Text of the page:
Sun, Oct 29, 2006 - Page 18 News List

The maestro behind the magic

Jerry Snell has been in Taiwan for the past few years spreading his ideas about new circus among different groups in the hope of developing the art form on the island

By Noah Buchan  /  STAFF REPORTER

A trapeze artist swings to Jerry Snell's music.


Jerry Snell is a man who wears many masks. With a professional career spanning more than two decades, the interdisciplinary artist has worked variously as an actor, director, choreographer, and composer. Yet he's known mostly as a singer and musician, whose tunes are tinged with social commentary and a political edge.

Over the past few years his evolution as an artist has taken him back to his roots when he was a performer on the streets of Montreal working with friends in an experimental medium called new circus. The fruits of this transformation can now be seen at the Chiang Kai-shek Memorial Hall plaza where Snell has gathered a wide range of performers for the Spotlight on New Circus festival.

The idea for the festival emerged two years ago when programming directors from the National Theater went to Montreal to watch new circus performances. At the time, Snell had just completed his own project with the National Theater School of Canada and encouraged the delegation from Taiwan to mount a new circus festival of their own in Taipei, of which he would be a part.

“About six months ago [the National Theater] said I could do my new production, but I've got to program the festival too,” he said.

With no experience of running a festival, Snell was intimidated at first by the amount of work he knew it would involve. But because the National Theater gave him carte blanche to run the show — from auditioning performers to hiring established acts — he dove into the project with gusto.

In addition to running the show, Snell is to perform at the festival. With a mixture of foreign and Taiwanese artists, Flash is a pastiche of live musicians, live video, pre-recorded video, hip-hop, break dancing, kung fu, acrobats, and contemporary dance.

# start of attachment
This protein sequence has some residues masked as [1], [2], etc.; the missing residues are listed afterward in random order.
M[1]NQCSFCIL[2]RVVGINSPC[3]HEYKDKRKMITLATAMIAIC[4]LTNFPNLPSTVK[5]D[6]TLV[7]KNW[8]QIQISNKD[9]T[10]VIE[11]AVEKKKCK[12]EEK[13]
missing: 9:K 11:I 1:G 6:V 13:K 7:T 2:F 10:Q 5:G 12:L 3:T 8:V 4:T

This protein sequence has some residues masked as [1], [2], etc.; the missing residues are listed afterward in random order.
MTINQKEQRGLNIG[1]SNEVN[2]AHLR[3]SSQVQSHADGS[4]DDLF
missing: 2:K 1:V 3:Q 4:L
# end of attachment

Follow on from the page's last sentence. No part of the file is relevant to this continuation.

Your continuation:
Snell said his evolution as an artist has paralleled the transformation that new circus has taken over the past few decades.

“I was with all the people who began Cirque du Soleil, so I knew all those people, but I went away from it for 15 years and I just came back and I said that this is not the circus I knew a long time ago,” he said. “This is physical theater, this is risk, experimental theater, it is clown, it is cabaret.There is no limit.”

Bringing foreign and Taiwanese performers together involves a special kind of communication.

“We work by action ... . When I worked with the traditional musicians putting them into more progressive rock songs, it was by doing it. I didn't explain what they had to do, they just got the feel,” he said.

Snell emphasizes that his collaborative style makes all members of the troupe feel like they are active participants in the decision-making process.

“I don't tell them I'm the boss, I'm the director ... . I say, ‘I'm going to work with you as I'm going to work with my band. You are my friend, you have to help me. You don't want to watch me go down and get all frazzled. You are your own boss on the stage. I've brought you the best musicians, the best lighting the best acrobats.’ That means we work as a creative team,” he said.

Snell's socialist roots are apparent in his management and creative style. Regardless of the medium Taiwanese are performing in, he chose them because their style was unique to Taiwan.

“They are street performers, they are hip-hop artists, they are kung fu artists — they don't come from a circus school, they come from what is Taiwan. I did auditions specifically for that reason — auditions for everyone,” he said.

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